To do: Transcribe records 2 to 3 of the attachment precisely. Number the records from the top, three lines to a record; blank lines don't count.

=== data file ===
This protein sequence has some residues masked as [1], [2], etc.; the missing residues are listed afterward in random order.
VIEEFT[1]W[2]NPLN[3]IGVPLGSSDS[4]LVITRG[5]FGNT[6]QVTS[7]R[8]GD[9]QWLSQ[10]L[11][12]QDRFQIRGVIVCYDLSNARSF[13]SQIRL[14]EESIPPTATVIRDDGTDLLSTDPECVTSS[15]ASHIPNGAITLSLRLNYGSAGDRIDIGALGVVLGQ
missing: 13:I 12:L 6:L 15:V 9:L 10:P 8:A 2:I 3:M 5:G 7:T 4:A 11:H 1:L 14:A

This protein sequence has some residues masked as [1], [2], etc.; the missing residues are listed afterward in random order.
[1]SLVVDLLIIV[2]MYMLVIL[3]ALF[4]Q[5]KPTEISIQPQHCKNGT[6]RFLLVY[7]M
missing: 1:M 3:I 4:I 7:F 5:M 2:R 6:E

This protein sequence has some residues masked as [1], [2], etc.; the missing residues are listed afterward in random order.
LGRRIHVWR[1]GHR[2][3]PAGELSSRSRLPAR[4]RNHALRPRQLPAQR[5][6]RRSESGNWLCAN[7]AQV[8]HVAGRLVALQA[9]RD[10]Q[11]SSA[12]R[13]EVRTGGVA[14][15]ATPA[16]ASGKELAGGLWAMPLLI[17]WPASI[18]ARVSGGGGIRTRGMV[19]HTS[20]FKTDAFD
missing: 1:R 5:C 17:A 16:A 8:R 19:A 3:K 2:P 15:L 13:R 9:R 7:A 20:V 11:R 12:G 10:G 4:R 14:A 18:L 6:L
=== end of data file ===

This protein sequence has some residues masked as [1], [2], etc.; the missing residues are listed afterward in random order.
[1]SLVVDLLIIV[2]MYMLVIL[3]ALF[4]Q[5]KPTEISIQPQHCKNGT[6]RFLLVY[7]M
missing: 1:M 3:I 4:I 7:F 5:M 2:R 6:E

This protein sequence has some residues masked as [1], [2], etc.; the missing residues are listed afterward in random order.
LGRRIHVWR[1]GHR[2][3]PAGELSSRSRLPAR[4]RNHALRPRQLPAQR[5][6]RRSESGNWLCAN[7]AQV[8]HVAGRLVALQA[9]RD[10]Q[11]SSA[12]R[13]EVRTGGVA[14][15]ATPA[16]ASGKELAGGLWAMPLLI[17]WPASI[18]ARVSGGGGIRTRGMV[19]HTS[20]FKTDAFD
missing: 1:R 5:C 17:A 16:A 8:R 19:A 3:K 2:P 15:L 13:R 9:R 7:A 20:V 11:R 12:G 10:G 4:R 14:A 18:L 6:L